Lancashire should aim to cut out carbon by 2030, says county councillor

Lancashire County Council should devise a formal plan to move the region's economy away from carbon by the end of the decade, according to the sole Green Party member on the authority.

By Paul Faulkner
Tuesday, 15th December 2020, 10:50 am
Updated Tuesday, 15th December 2020, 10:54 am

Gina Dowding will present a motion to a meeting of the full council later this week calling for County Hall to draw up a decarbonisation strategy within the space of the next four months.

It will suggest that Lancashire commits to meeting year-on-year minimum emissions reduction targets, including those advised by the government’s own committee on climate change – and also incorporate the plan into the work of the Lancashire Enterprise Partnership’s (LEP) local industrial strategy.

County Cllr Dowding says she will be asking the ruling Conservative group on the authority to support her proposals – and that the chair of the LEP, Steve Fogg, has indicated he would back the move.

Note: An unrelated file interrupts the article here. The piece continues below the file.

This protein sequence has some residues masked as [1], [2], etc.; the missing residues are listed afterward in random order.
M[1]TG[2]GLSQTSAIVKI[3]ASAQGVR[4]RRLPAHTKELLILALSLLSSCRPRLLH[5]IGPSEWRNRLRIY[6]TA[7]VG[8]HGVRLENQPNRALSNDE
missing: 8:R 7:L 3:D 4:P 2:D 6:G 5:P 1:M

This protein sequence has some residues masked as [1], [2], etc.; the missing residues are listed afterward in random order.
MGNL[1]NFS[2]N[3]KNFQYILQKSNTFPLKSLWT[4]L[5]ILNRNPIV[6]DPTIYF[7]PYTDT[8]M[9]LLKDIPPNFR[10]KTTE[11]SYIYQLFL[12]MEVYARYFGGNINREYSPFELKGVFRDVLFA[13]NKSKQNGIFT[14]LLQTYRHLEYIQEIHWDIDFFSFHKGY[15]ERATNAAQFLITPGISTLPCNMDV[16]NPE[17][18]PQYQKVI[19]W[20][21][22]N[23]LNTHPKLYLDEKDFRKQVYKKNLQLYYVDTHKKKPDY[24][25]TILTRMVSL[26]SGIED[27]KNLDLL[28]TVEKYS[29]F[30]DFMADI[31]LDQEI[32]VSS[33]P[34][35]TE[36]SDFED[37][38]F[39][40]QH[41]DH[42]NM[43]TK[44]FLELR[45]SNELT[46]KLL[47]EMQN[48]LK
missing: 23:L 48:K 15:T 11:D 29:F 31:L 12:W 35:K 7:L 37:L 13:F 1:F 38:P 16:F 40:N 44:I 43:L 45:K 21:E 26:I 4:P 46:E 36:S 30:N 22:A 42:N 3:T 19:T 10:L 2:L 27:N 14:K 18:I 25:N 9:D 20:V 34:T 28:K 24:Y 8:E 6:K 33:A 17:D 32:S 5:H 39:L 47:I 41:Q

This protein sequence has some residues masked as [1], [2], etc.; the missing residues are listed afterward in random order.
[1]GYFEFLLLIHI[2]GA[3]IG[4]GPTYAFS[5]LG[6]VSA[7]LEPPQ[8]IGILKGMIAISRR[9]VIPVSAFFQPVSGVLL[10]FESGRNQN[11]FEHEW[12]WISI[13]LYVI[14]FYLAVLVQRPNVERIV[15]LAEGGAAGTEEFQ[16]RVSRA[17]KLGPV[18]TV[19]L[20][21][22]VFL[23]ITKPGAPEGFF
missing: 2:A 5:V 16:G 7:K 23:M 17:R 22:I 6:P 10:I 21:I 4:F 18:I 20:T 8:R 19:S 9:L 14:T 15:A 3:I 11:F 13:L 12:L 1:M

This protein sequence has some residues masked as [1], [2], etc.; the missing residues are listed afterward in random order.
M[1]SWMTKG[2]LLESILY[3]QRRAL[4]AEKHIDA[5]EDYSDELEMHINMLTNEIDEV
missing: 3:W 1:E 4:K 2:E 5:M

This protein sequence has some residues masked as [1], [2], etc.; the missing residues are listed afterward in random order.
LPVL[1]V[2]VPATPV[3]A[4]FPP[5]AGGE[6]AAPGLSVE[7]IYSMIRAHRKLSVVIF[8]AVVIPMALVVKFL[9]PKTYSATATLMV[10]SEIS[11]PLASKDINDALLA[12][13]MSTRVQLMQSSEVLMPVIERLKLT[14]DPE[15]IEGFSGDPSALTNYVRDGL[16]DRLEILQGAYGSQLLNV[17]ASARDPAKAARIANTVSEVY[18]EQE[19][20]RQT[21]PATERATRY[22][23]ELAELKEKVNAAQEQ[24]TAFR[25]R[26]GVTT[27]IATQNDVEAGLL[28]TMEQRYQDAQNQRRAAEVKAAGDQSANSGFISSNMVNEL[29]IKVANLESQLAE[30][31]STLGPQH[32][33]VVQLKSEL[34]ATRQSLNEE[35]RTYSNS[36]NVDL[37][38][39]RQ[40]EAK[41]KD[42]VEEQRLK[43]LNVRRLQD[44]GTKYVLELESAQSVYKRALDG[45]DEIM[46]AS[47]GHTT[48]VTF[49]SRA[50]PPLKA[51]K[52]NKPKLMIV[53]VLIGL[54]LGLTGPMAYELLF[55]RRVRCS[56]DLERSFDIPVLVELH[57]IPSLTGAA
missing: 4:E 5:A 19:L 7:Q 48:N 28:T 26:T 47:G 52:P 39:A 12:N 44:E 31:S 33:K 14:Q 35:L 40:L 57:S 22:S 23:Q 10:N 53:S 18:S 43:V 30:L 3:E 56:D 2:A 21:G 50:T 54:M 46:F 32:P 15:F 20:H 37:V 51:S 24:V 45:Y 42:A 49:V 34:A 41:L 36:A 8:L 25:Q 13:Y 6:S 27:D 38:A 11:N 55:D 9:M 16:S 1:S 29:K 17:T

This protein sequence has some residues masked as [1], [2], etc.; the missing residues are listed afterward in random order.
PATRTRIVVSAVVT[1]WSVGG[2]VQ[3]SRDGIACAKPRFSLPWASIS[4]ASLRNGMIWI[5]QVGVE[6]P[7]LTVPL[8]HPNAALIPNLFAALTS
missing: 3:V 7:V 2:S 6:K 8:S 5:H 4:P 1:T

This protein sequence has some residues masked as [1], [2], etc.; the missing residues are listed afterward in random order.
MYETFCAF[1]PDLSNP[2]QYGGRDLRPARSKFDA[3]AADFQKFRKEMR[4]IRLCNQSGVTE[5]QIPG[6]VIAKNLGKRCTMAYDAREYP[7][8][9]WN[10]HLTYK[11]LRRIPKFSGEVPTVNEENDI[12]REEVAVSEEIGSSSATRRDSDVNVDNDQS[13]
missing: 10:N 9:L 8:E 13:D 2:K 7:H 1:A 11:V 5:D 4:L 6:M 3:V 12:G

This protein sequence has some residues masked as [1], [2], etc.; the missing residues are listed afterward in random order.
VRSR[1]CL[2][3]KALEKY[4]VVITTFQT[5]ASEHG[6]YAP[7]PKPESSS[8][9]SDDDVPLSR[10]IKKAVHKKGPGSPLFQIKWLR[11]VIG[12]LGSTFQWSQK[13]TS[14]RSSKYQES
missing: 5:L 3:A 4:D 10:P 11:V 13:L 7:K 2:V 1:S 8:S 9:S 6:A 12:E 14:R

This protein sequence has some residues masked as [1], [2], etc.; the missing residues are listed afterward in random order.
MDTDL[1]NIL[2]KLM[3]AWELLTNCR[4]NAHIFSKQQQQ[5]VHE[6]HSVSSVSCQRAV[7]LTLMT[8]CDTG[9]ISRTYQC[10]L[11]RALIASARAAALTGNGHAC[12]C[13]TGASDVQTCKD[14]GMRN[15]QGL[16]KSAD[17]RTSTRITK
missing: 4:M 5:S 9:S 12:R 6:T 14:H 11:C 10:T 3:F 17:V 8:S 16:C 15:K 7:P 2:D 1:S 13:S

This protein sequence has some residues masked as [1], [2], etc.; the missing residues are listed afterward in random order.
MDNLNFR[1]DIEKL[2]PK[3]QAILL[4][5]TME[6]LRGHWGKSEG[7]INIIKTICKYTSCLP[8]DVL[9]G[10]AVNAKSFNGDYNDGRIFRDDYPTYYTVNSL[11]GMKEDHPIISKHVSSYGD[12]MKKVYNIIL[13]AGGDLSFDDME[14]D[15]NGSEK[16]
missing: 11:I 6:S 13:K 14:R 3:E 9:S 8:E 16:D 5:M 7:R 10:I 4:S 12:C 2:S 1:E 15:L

County Cllr Gina Dowding

The Local Democracy Reporting Service understands that the Tory group will be considering its position on the matter in the days leading up to the meeting.

County Cllr Dowding said that the need for “scale and speed of action to prevent climate chaos is now widely acknowledged by business leaders, citizens and all levels of government”.

She added: The sooner we start a fair transition to a zero-carbon economy the better, as there are many gains and benefits to be had for residents and businesses.

“A green economy creates cleaner energy, and better quality, warm homes and green transport for everyone. For businesses, there are opportunities for creating green jobs and training, applying the model of a circular economy and increasing biodiversity through better land management and agriculture practices.”

As part of the motion, the county council will also be asked to call on local financial services to stimulate investment in low-carbon businesses and support moves towards the development of modular building in Lancashire to accelerate the delivery of low-carbon homes.

A separate question by the opposition Labour group will also seek an update on progress on a pledge made by County Hall almost two years ago for its internal scrutiny committee to review the council’s own operations to see how they can be made carbon neutral by 2030.